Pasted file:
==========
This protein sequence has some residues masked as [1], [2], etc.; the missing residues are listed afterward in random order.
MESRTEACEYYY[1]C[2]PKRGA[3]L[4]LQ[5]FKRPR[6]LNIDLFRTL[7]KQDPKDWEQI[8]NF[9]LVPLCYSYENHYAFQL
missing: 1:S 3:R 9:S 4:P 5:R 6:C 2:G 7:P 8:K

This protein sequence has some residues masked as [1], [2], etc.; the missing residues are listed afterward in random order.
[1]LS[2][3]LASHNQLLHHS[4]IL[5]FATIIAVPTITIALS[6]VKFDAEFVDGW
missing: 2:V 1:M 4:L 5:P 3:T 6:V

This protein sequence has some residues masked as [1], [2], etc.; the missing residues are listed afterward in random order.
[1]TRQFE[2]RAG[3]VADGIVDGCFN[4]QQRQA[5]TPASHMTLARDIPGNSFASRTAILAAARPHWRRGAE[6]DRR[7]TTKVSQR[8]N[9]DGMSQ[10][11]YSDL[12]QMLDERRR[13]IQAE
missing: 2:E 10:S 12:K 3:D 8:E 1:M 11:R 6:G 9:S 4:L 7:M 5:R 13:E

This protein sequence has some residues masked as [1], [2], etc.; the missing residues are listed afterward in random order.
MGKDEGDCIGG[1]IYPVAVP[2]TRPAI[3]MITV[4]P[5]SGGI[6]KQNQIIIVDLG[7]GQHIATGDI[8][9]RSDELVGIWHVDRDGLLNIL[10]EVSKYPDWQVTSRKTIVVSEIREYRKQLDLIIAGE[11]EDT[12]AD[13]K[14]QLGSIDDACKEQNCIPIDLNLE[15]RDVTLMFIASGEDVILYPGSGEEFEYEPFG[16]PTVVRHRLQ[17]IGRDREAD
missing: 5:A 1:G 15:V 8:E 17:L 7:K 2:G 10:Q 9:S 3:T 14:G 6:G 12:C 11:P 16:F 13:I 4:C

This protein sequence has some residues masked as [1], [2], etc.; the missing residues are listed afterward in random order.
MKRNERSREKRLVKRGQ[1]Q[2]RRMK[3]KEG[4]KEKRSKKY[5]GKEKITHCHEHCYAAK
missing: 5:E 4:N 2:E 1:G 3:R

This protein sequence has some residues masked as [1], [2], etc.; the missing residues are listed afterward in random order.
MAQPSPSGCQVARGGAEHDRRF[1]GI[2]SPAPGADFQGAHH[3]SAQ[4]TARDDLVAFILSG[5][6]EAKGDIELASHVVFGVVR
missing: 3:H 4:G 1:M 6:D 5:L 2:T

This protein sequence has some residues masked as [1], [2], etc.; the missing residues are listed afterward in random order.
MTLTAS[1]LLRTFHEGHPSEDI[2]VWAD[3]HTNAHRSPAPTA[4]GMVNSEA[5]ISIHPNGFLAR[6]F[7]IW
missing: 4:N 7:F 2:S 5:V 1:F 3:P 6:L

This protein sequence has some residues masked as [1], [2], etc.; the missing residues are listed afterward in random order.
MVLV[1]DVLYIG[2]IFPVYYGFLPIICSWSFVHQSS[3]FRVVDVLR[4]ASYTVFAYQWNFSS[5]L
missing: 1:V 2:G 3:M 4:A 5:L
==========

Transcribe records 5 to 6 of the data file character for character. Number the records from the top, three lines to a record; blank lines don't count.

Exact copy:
This protein sequence has some residues masked as [1], [2], etc.; the missing residues are listed afterward in random order.
MKRNERSREKRLVKRGQ[1]Q[2]RRMK[3]KEG[4]KEKRSKKY[5]GKEKITHCHEHCYAAK
missing: 5:E 4:N 2:E 1:G 3:R

This protein sequence has some residues masked as [1], [2], etc.; the missing residues are listed afterward in random order.
MAQPSPSGCQVARGGAEHDRRF[1]GI[2]SPAPGADFQGAHH[3]SAQ[4]TARDDLVAFILSG[5][6]EAKGDIELASHVVFGVVR
missing: 3:H 4:G 1:M 6:D 5:L 2:T